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    1. The ceramic disc is to put in the milk pan while you heat the milk. When it begins to rattle remove pan from heat.
      Set kitchen timer for 30 mins (you can use thermometer but I broke 2 and this time works just as well). Then when timer rings in the larger plastic container put your 2 teaspoon of starter yoghurt (must be a 'live' one available in any supermarket) and slowly add your heated milk stirring as you go. Put on white inner lid then outer one and leave on kitchen work top (I make mine day before needed). Once it has set it can live in the 'fridge.
      To make your next batch you can use 2 teaspoons from this batch and so on. You will need a fresh supermarket starter after a while when the set is not so good.
      Christine

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    2. Here is what my Deva Bridge instruction booklet says about the ceramic disk:

      AGI-DISK - The white ceramic disk, used while heating milk, is especially designed to rock or rattle as the milk begins to boil. (Hard rock or rattle indicates boiling. Soft or very gentle rocking or rattle indicates simmering.) Agitates the milk as if you were stirring and prevents milk from boiling over. This handy disk can be used with any liquid to prevent its boiling over -- place it in the pot and put your mind at ease.

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  18. Does anyone know where I can get another inner white cap for my Deva Bridge it has gone missing?

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    Replies
    1. 2015 now, just read about your soft cheese maker! How did you do? I have just found my yogurt/cheese maker with no instructions, not surprising after 30 years, but grateful for this site. However, can't remember what to do to make soft cheese. Help...

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  19. I came across this site while searching for info about the Deva Bridge Yogurt (US spelling :) ) maker. I too have one from many years ago and have decided to dust it off and start using it again. I have both the yogurt maker and the soft cheese maker - both with all their parts and instruction manuals!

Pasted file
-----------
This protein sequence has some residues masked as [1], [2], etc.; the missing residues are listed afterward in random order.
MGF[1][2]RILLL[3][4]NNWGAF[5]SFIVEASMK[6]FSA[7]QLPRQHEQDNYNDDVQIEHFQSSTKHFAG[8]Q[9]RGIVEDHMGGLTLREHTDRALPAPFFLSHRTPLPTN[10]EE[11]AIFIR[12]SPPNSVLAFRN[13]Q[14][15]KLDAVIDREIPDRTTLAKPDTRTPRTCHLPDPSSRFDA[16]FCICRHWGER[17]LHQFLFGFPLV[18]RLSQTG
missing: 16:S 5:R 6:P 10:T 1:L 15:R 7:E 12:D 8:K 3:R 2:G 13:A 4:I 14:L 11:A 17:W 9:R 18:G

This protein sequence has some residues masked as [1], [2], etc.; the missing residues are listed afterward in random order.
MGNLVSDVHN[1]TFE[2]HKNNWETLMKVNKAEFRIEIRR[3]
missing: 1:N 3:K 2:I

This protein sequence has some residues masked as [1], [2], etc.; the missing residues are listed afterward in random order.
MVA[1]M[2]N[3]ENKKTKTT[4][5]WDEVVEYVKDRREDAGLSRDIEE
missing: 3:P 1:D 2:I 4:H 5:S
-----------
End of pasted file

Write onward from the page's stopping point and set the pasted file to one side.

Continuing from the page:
To answer the question above regarding making soft cheese, here are the steps given in the manual (the same manual has instructions for both devices)
    EASY TO MAKE:
    1. SET-UP: Simply place the DEVA BRIDGE SOFT CHEESE MAKER onto a plate. Spoon unstirred yogurt into the strainer. Stand the strainer on the rim of the DEVA BRIDGE Yogurt Maker container. The legs are designed to fit securely into the indentation in the rim.
    2. POUR: Any drips of yogurt from the plate back into the strainer then place the lid on the strainer.
    3. STAND: Set aside for 4 to 8 hours or longer -- 4 hours for a very soft, creamy cheese; 8 hours for a slightly firmer, but still creamy variety. Most of the whey will drain off in the first 8 hours, though you can control the solidity of the cheese by the length of time you leave it to drip. If desired, leave up to 24 hours at room temperature.
    4. REFRIGERATE: If you do not plan to use the cheese immediately, place it in a covered container in the refrigerator. It will keep well for a week or more.
    5. CLEAN-UP: The soft cheese will come away from the strainer very easily. After emptying, rinse thoroughly with warm water and leave to air dry before storing (we do NOT recommend washing in a dishwasher).

    Hope this helps!

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  20. Nice to meet you admin, here i found some great information on yogurt
    and which is really helpful to the yogurt lovers.
    by the way, here my blog on yogurt, please read articles from
    my blog click for reading thanks

    ReplyDelete